Of course, we all like to think that we’re free from bias, but the power of bias is that the flaws that are obvious in others are often hidden and unconscious in ourselves. If I mention that I do SEO, do you picture a savvy internet guru or spam-spewing snake-oil salesman? If you’re an SEO, and you hear that I work with SEOmoz, do you think I’m a paragon of white-hat virtue or part of Rand’s evil conspiracy to take over the industry? Reality is probably somewhere in between. If I tell you that I voted for Obama, do you see a beacon of liberal hope or a Communist bent on destroying our nation? I can assure you that I am neither. So, how do we get past these labels and start to understand people, whether personally or professionally?
Get to Know People
Social media has given us a difficult dichotomy. On the one hand, it’s never been easier to "friend" people in shallow and meaningless ways. On the other hand, we have the tools to get to know our peers and friends of friends in ways that were never before possible. The next time you friend someone, take a moment and find out something about them. Where are they from? What do they do? What kind of music do they like? Do they blog? If they do, read a post. If you see a label ("liberal", "conservative", "Twilight fan"), don’t jump to conclusions. Give that person a chance to speak for themselves.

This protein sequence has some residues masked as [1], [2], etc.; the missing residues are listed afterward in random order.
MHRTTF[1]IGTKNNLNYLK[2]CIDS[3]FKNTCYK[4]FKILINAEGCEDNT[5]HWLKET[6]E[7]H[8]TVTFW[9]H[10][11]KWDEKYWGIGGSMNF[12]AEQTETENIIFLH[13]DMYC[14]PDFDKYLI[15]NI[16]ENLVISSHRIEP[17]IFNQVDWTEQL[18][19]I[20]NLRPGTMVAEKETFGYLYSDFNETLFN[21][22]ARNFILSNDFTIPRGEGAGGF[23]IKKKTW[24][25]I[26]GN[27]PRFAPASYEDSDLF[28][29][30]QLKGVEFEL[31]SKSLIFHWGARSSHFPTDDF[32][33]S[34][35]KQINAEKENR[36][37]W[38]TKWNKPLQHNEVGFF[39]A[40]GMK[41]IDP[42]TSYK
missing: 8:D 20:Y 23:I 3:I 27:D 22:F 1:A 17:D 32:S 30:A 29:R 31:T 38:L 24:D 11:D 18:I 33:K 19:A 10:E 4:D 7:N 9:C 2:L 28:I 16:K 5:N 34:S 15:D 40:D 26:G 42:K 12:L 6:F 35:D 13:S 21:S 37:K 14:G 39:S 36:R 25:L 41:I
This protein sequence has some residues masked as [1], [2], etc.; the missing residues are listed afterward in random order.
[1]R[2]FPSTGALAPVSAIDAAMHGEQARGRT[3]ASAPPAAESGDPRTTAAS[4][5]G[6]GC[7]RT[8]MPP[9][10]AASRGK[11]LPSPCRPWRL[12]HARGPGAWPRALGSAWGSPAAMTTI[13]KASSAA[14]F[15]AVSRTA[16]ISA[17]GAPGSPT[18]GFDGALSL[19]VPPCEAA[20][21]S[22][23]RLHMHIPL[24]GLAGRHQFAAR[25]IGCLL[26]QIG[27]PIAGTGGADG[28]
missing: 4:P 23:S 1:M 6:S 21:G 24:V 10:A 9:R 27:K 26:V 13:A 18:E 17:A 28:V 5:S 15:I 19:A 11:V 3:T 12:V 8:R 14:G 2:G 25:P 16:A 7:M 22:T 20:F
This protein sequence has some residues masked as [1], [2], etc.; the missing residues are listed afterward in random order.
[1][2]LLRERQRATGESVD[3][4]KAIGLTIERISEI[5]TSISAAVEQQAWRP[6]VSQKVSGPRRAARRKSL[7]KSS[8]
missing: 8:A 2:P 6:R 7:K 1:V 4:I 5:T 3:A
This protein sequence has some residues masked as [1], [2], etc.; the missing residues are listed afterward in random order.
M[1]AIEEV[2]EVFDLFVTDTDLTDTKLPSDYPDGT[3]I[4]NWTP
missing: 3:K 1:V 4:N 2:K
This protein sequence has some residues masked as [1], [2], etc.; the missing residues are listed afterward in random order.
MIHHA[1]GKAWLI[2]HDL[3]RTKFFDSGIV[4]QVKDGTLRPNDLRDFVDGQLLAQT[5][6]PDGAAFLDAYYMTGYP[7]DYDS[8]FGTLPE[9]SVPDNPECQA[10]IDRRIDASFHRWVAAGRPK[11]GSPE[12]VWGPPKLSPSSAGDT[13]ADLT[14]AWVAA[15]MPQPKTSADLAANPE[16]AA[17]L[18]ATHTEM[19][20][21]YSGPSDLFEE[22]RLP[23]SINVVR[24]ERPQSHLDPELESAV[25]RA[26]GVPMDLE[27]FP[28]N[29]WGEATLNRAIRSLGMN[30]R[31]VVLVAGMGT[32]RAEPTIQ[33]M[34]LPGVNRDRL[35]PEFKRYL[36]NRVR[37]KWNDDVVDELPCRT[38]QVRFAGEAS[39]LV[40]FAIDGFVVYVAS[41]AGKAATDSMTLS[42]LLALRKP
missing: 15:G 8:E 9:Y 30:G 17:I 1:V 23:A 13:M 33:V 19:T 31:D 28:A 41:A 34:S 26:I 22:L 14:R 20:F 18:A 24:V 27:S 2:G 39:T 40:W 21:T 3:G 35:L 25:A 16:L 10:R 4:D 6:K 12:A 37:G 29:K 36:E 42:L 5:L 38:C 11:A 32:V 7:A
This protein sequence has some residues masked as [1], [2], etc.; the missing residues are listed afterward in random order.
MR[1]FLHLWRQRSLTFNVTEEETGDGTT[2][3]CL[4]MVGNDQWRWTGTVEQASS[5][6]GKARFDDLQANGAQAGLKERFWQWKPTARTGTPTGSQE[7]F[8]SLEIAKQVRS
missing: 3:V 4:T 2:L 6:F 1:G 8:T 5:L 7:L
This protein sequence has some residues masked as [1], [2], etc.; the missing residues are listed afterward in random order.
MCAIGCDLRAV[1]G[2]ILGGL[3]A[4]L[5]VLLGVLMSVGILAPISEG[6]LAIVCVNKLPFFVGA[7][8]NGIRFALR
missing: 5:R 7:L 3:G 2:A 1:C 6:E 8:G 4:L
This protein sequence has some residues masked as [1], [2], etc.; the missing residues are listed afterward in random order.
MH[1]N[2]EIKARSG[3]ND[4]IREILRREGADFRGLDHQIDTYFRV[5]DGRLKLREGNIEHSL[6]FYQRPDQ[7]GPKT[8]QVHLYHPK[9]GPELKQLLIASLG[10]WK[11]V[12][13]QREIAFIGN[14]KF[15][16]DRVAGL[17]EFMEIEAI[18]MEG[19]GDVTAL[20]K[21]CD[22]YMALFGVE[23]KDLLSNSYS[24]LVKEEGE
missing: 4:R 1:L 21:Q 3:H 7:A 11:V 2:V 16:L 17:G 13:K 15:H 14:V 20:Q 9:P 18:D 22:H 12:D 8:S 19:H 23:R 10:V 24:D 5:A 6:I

Play In a Different Park
It’s easy to be self-righteous when you’re surrounded by your fan-boys and girls. It’s easy to get a standing ovation at your campaign rally when you only invite the people who gave you the most money. If you want perspective, you have to give up the home-field advantage. If you disagree with someone, comment on their post instead of running back home to write a rant. Try guest-blogging – even better, guest-blog in a different industry. Try to explain why SEO is worthwhile to an audience of small business owners, designers or UX professionals. It’ll be a tough sell, but you’ll learn a lot in the process.
When In Doubt, Ask
Social media is a mine field of misunderstanding – if you’re not sure what someone means in that 140-character Tweet, ask them. If they write a blog post that seems like a personal attack, call them. It’s not just about being nice – bad blood runs deep, and today’s simple misunderstanding could destroy relationships and opportunities tomorrow.
Open Your Circle
We all remember the people who excluded us, and we too often hold that fact against the universe. Let it go. When you finally get into that circle, especially your professional circle, try to remember that someone else is still outside looking in. Here are a few ways to give someone else a chance, because we can all use a little good karma:
- Promote other people’s links and awards, even the competition.
- If you’re at a conference talking to a group and you see someone standing outside the circle with that awkward look of faux participation, invite them in.
- Make an introduction to help someone’s career along.
- If someone is new to blogging, comment, subscribe, or even link to them.
- When someone challenges you publicly, listen and think before you counterattack.
- Don’t envy other people’s success – learn from it and improve.
- Every once in a while, shut up and listen.
At the end of the day, those of us who have attained some measure of success need to remember that we all had a little help along the way. Try to return the favor once in a while.
Photo licensed from iStockPhoto.com (Photographer: Hélène Vallée)